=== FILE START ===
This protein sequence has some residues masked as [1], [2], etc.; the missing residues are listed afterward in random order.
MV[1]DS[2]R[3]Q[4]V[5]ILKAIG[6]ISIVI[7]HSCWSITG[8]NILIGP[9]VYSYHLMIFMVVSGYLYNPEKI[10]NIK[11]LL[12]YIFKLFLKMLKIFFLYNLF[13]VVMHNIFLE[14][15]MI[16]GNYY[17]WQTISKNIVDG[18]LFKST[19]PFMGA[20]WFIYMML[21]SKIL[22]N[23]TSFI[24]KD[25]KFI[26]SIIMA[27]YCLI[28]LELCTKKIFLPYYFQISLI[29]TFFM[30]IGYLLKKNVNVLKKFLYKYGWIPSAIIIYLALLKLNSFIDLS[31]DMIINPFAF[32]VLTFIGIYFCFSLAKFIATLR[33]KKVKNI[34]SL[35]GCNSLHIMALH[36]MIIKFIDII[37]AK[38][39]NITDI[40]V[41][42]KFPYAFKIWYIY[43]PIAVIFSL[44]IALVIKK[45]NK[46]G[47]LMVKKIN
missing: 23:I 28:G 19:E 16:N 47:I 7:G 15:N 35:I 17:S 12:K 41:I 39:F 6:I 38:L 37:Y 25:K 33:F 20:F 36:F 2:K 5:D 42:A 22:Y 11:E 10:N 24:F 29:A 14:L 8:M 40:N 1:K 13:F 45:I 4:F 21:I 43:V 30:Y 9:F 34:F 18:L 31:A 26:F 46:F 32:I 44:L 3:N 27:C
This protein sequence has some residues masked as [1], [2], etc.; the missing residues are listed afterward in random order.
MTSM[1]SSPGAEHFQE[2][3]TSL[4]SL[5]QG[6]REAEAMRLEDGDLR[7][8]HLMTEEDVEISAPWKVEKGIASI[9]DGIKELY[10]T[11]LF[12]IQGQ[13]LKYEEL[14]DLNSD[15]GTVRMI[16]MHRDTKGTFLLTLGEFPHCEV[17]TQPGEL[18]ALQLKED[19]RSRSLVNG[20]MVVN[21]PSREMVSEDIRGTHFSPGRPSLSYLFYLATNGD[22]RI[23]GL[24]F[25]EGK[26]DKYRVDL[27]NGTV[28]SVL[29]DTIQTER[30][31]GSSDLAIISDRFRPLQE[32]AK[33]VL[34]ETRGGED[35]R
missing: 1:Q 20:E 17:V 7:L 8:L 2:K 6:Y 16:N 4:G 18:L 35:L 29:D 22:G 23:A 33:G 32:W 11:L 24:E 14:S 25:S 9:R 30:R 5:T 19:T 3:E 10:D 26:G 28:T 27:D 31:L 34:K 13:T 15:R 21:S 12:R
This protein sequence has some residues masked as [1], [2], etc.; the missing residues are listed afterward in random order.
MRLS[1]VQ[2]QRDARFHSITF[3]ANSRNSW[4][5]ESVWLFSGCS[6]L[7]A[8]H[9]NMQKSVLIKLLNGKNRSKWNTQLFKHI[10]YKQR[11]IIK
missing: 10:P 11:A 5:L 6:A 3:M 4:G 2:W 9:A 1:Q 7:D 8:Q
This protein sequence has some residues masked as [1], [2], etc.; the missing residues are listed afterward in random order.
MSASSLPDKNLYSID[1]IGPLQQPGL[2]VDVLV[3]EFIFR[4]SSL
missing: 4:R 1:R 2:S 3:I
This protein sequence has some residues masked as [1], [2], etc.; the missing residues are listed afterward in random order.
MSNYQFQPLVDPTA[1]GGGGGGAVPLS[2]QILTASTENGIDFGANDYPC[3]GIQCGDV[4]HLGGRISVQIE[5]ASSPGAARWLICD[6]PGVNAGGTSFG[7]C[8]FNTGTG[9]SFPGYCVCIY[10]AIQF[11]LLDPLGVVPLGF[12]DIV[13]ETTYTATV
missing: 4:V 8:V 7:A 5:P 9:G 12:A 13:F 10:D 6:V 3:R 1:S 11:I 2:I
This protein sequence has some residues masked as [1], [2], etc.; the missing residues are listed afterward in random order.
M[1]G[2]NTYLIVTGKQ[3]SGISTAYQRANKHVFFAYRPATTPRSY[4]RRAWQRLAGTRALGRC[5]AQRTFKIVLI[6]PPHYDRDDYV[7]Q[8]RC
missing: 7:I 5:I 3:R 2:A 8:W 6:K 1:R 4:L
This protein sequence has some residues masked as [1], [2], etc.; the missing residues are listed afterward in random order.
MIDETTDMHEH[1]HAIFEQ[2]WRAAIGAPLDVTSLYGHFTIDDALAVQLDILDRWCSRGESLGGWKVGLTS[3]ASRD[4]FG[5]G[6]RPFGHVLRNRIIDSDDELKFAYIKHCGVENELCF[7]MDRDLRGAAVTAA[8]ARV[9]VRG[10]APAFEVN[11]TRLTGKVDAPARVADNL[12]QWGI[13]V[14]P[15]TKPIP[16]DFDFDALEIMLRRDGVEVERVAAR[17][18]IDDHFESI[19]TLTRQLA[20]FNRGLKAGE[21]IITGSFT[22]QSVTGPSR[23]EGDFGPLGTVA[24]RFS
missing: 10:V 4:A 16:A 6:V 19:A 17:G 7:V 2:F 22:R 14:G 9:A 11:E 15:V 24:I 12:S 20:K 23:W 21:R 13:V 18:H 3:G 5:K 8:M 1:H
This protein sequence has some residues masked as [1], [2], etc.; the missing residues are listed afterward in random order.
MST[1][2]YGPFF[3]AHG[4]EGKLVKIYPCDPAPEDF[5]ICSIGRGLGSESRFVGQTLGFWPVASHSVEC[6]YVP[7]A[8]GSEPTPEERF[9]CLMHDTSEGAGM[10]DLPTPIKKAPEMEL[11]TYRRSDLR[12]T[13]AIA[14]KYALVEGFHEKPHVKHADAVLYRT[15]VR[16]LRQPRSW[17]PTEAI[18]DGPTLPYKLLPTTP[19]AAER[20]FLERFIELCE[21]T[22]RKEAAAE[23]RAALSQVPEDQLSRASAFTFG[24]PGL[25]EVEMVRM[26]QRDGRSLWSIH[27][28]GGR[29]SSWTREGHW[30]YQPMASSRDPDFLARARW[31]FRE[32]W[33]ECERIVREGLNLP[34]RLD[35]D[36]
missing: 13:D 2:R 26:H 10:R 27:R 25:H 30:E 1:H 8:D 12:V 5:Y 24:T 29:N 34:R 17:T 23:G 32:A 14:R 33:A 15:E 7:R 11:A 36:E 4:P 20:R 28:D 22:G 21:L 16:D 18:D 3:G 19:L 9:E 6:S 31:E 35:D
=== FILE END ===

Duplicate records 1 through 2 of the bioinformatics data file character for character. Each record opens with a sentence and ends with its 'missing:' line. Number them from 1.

This protein sequence has some residues masked as [1], [2], etc.; the missing residues are listed afterward in random order.
MV[1]DS[2]R[3]Q[4]V[5]ILKAIG[6]ISIVI[7]HSCWSITG[8]NILIGP[9]VYSYHLMIFMVVSGYLYNPEKI[10]NIK[11]LL[12]YIFKLFLKMLKIFFLYNLF[13]VVMHNIFLE[14][15]MI[16]GNYY[17]WQTISKNIVDG[18]LFKST[19]PFMGA[20]WFIYMML[21]SKIL[22]N[23]TSFI[24]KD[25]KFI[26]SIIMA[27]YCLI[28]LELCTKKIFLPYYFQISLI[29]TFFM[30]IGYLLKKNVNVLKKFLYKYGWIPSAIIIYLALLKLNSFIDLS[31]DMIINPFAF[32]VLTFIGIYFCFSLAKFIATLR[33]KKVKNI[34]SL[35]GCNSLHIMALH[36]MIIKFIDII[37]AK[38][39]NITDI[40]V[41][42]KFPYAFKIWYIY[43]PIAVIFSL[44]IALVIKK[45]NK[46]G[47]LMVKKIN
missing: 23:I 28:G 19:E 16:N 47:I 7:G 15:N 35:I 17:S 12:K 41:I 39:F 6:I 38:L 37:Y 25:K 33:F 20:F 36:F 2:K 5:D 42:A 22:Y 11:E 10:N 24:F 29:A 14:L 8:M 40:N 1:K 13:F 45:I 4:F 21:I 43:V 30:Y 9:F 34:F 18:L 31:A 26:F 46:F 32:I 44:L 3:N 27:C
This protein sequence has some residues masked as [1], [2], etc.; the missing residues are listed afterward in random order.
MTSM[1]SSPGAEHFQE[2][3]TSL[4]SL[5]QG[6]REAEAMRLEDGDLR[7][8]HLMTEEDVEISAPWKVEKGIASI[9]DGIKELY[10]T[11]LF[12]IQGQ[13]LKYEEL[14]DLNSD[15]GTVRMI[16]MHRDTKGTFLLTLGEFPHCEV[17]TQPGEL[18]ALQLKED[19]RSRSLVNG[20]MVVN[21]PSREMVSEDIRGTHFSPGRPSLSYLFYLATNGD[22]RI[23]GL[24]F[25]EGK[26]DKYRVDL[27]NGTV[28]SVL[29]DTIQTER[30][31]GSSDLAIISDRFRPLQE[32]AK[33]VL[34]ETRGGED[35]R
missing: 1:Q 20:E 17:V 7:L 8:L 2:K 6:Y 16:N 4:G 18:L 35:L 29:D 22:G 23:A 33:G 32:W 11:L 24:E 14:S 25:S 9:R 30:R 5:T 19:T 3:E 10:D 26:G 28:T 27:D 31:L 34:K 13:T 15:R 21:S 12:R